Porsche AG, Porsche Cars North America, and the Petersen Automotive Museum celebrate the marque’s 70th Anniversary in fine style with an elegant, historic exhibit on show for all of 2018
Enzo Ferrari and Ferdinand Porsche were in countless ways very different men. Yet they ended up on somewhat similar paths, both founding the now epic car companies that bear their names shortly after the end of World War II. Ferrari counts 1947 as its founding year, and as such celebrated in grand and global style last year. Porsche’s birth certificate on the other hand bears 1948 as its magic date, although of course the seedlings of it were planted years prior.
Among the many fertile and creative minds contemplating this event were Petersen Automotive Museum doyens Peter S. Mullin, current board chairman of this renowned Los Angeles institution, and mega enthusiast/collector Bruce Meyer (now Chairman of the Board Emeritus and serious Porsche gatherer). In early 2017 they and museum Executive Director Terry Karges discussed the idea of doing “something major” at the Petersen to celebrate Porsche 70 and then got Porsche Cars North America engaged in the idea. The stars aligned and the result is called The Porsche Effect exhibit, which opened to the public February 3, and will remain on display through the anniversary year.
“Over a year in the making, ‘The Porsche Effect’ captures the innovative and iconic spirit of Porsche, showcasing the marque’s many contributions to automotive engineering and the motorsports world,” Peter Mullin, “We are thrilled to share this incredible history with the public in an experience that both passionate enthusiasts and casual fans will surely appreciate and enjoy.”
“Encompassing 50 cars, The Porsche Effect isn’t a pure chronological recounting of this historic marque,” commented Brittanie Kinch of The Scenic Route. Working with the Petersen’s own exhibits and curatorial staff, the Scenic Route is the major set design and constructor that gave the Petersen’s recent $100M remodel its high level of modern museumcraft; also designing and executing the Porsche Effect “We wanted certainly, to highlight much of the company’s path from one handbuilt car in a small shop to today’s position as one of the world’s most famous carmakers and most powerful brands but it’s not a literal timeline,” added Ms. Kinch.
Among the many things The Porsche Effect is not is a cold dark warehouse full of 50 random cars. Another thing this marvelous exhibit installation is not is a tacit emptying of the Porsche Museum in Stuttgart. In fact only one of the cars currently on display was provided by the factory museum; all the rest are in private hands of one form or another. Also on hand to be enjoyed are a fascinating variety of archival artifacts and ephemera dedicated to Porsche as a design driven company, including drawings, models, furniture, Porsche Design watches and such. One item we found particularly compelling is a handwritten, notebook style journal from Dr. Porsche’s shop detailing any given day’s activities, and accomplishments. One entry reads “New project to be called Volkswagen.” And the world changed in an instant.
The Petersen’s multi story parking garage contains a few small alcoves big enough to display a car in plan view, so as you’re walking in the building, you’ll see a few Porsches just to whet the appetite. The main lobby houses another ten cars and really gets the blood to boil. Several of these, including street and racing GT1s, can be seen through the windows from the street. The main and largest gallery exhibit is also on the ground floor, and most intriguingly, another dozen or so cars are displayed in the Petersen’s somewhat mythical “Vault” basement most often used to house collection cars not currently on display. Most of the vault’s Porsche displays are racing cars, uber rare high performance street models, and customs, such as those served up by Singer Vehicle Design, and Rod Emory Motorsports.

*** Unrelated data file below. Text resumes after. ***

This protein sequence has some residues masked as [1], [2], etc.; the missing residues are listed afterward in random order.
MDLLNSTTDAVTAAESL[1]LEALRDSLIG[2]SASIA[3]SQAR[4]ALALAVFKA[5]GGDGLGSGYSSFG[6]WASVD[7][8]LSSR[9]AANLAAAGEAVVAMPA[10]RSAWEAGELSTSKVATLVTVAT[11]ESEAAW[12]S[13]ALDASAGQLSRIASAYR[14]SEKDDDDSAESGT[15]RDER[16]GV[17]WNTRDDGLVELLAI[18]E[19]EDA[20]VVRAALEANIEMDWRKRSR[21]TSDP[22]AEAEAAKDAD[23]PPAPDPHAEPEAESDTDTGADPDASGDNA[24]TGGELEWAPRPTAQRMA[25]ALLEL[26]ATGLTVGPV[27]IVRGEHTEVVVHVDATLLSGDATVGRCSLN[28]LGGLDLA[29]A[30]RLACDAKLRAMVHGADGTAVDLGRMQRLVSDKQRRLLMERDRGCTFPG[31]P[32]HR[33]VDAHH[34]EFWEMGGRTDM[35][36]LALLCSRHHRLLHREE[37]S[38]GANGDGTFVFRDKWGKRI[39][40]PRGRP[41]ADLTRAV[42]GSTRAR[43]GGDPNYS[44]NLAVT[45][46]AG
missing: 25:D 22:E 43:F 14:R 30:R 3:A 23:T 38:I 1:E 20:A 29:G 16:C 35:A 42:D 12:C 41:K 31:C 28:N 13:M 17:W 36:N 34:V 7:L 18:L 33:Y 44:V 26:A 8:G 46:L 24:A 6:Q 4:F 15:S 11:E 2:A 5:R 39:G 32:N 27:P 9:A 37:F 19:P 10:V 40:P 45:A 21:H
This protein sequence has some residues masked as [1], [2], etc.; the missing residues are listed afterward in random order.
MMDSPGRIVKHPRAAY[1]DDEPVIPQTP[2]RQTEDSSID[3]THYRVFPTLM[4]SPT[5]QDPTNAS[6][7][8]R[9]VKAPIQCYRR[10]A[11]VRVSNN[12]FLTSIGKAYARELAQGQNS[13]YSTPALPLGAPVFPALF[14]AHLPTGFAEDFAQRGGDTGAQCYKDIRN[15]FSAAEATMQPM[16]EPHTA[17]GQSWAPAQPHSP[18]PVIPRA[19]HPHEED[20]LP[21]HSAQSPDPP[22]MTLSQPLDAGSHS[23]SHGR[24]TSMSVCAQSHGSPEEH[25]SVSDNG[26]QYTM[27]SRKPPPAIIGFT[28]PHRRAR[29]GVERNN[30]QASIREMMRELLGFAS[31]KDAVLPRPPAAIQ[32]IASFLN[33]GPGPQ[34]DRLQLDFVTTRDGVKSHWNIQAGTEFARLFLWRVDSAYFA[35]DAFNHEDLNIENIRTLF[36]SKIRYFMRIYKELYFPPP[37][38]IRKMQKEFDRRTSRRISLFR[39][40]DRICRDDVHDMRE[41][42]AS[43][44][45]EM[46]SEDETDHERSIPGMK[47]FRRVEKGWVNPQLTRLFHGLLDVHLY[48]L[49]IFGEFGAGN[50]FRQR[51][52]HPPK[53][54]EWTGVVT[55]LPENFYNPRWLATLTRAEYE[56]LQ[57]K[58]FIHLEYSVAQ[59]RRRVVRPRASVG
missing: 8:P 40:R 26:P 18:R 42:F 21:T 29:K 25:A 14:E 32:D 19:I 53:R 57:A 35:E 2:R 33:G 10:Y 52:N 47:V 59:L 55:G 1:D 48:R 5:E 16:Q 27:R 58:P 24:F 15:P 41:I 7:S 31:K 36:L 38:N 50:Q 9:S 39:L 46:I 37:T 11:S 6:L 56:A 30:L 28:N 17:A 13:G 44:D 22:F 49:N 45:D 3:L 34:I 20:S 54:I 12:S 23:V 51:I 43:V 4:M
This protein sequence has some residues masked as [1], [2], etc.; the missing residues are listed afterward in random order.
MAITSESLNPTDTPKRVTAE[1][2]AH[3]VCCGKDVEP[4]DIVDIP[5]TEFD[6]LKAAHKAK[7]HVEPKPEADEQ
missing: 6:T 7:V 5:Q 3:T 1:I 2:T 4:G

Employing four separate, and very different looking, spaces to encompass one exhibit theme is a creative and highly effective bit of museum craft on the parts of the museum staff and The Scenic Route. The result is that The Porsche Effect looks both highly and designed, not merely gathered. And what’s on show: Lots, including the 1938 Berlin-Rome Type 64 race car, a racing 906, the Le Mans team 919 Hybrid endurance racer, the Petersen Collection’s early 901 and 356 Continental Cabriolet, a rare “X83” Turbo S Flachbau 964, a Dakar rally-spec Type 953, Gulf 917K (along with a 917 engine on a stand right next to it), the Jägermeister 962, the legendary Porsche 935 K3 Le Mans winner belonging to the abovenoted Bruce Meyer and a smattering of 550 Spyders. On exclusive loan from The Porsche Museum is the 928 H50 study, a rare four-door prototype of the 928. There are a couple of different 356 Speedsters on show, including the black ex-Steve, now Chad McQueen 1958 1600 Super example, which wears chromed Rudge knockoff wheels and once in its life was also owned by Bruce Meyer. Downstairs among all the track cars sits an ex-Prost McLaren Porsche F1 machine, plus one of the March/Porsche V-8 IndyCar racers.
Prior to the public opening, a limited number of guests attended the preview reception, which featured live music, gourmet food, and a curated panel discussion with iconic Porsche drivers including Hurley Haywood, Patrick Dempsey and Tommy Kendall.
The Porsche Effect runs through 2018, and over time, various aspects of the exhibit will be rotated in and out, so while the core of the event will remain relatively constant, it will take on an evolutionary aspect as time goes by. The Petersen Automotive Museum is open seven days and sits in the heart of Los Angeles’ Museum District at 6060 Wilshire Boulevard, Los Angeles, 90036. Learn the rest at Petersen.org.
Oh please don’t leave, lots more photos below, and double click on any shot to see it high res on full screen.